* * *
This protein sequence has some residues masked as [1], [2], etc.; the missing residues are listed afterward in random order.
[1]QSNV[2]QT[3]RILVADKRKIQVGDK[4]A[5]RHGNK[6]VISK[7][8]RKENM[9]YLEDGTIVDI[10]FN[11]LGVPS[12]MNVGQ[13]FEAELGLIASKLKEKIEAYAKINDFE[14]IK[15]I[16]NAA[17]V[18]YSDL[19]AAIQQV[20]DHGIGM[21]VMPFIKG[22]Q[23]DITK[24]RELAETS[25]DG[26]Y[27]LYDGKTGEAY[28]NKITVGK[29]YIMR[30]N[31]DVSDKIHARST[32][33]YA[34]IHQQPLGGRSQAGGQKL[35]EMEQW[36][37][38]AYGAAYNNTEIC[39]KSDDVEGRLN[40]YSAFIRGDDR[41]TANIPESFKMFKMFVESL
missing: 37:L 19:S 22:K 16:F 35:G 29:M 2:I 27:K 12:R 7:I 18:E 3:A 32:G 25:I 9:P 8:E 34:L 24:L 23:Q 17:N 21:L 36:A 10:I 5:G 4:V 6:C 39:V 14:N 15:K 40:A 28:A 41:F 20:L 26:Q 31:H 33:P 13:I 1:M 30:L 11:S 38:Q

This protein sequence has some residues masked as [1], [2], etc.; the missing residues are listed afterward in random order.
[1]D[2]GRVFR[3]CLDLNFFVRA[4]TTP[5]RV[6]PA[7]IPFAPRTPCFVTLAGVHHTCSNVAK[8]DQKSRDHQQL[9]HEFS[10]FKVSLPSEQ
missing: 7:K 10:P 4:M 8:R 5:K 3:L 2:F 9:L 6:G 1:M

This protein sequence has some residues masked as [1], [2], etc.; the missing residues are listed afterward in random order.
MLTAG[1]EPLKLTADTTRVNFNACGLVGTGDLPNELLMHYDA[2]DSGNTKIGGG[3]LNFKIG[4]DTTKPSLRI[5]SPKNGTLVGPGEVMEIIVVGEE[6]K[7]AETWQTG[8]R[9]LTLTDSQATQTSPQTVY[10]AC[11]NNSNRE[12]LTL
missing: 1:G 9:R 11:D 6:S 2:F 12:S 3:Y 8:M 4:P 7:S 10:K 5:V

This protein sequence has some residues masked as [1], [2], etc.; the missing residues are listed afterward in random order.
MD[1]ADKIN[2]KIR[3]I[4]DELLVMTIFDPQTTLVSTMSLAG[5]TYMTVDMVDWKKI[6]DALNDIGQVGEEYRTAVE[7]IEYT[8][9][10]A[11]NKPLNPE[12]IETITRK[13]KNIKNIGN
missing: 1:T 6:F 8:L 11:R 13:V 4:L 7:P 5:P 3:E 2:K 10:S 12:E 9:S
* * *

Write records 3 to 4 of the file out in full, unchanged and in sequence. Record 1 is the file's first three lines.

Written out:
This protein sequence has some residues masked as [1], [2], etc.; the missing residues are listed afterward in random order.
MLTAG[1]EPLKLTADTTRVNFNACGLVGTGDLPNELLMHYDA[2]DSGNTKIGGG[3]LNFKIG[4]DTTKPSLRI[5]SPKNGTLVGPGEVMEIIVVGEE[6]K[7]AETWQTG[8]R[9]LTLTDSQATQTSPQTVY[10]AC[11]NNSNRE[12]LTL
missing: 1:G 9:R 11:D 6:S 2:F 12:S 3:Y 8:M 4:P 7:S 10:K 5:V

This protein sequence has some residues masked as [1], [2], etc.; the missing residues are listed afterward in random order.
MD[1]ADKIN[2]KIR[3]I[4]DELLVMTIFDPQTTLVSTMSLAG[5]TYMTVDMVDWKKI[6]DALNDIGQVGEEYRTAVE[7]IEYT[8][9][10]A[11]NKPLNPE[12]IETITRK[13]KNIKNIGN
missing: 1:T 6:F 8:L 11:R 13:V 4:L 7:P 5:P 3:E 2:K 10:S 12:E 9:S